After a couple of really fine days, the morning sky filled with clouds, the temperature dropped and the winds got up. The forecast for later in the day was for rain, so only time for a short walk. With these constraints in mind, and the start of the ascent only three fields away, High Rigg seemed an obvious choice. I decided to leave Heidi and the buggy behind and to make rare excursion into the wilds with Max.
Roughly following a public footpath from the A591 towards the northerly base of the ridge where lies the Church of St John, you cross two streams, step over one walled stile and through a kissing gate to reach a farm road. You can choose any way up to the fell but we made a little detour along the road, past the Carlisle Diocesan Youth Centre to walk round the Grade 11 listed building.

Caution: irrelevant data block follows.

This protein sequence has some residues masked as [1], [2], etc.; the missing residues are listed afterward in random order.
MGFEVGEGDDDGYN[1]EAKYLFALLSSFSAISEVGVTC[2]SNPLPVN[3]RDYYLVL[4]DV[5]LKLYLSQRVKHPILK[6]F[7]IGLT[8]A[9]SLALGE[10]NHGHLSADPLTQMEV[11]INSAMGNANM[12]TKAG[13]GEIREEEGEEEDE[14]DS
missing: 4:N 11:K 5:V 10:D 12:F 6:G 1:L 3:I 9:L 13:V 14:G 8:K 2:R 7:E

With a glance towards Low Rigg and the path to Tewet Tarn, we turned toward High Rigg to decide on where to begin out descent. I was joined on my walk by my friend Stefan and Bill, his four-legged companion. Bill, still a puppy, tried pouncing on Max to entice him to play while Max, good-naturedly, ignored him.
At times we hit upon a clear and obvious path, but for the most part we casually explored the ridges, bumps and depressions of the fell, skirting round icy bogs and stopping frequently to admire the views of the distant fells and lakes opening up before us. The wind was fresh and feisty at times and having spent as long as we wished at the end of the ridge, we decided to turn round and return along the ridge.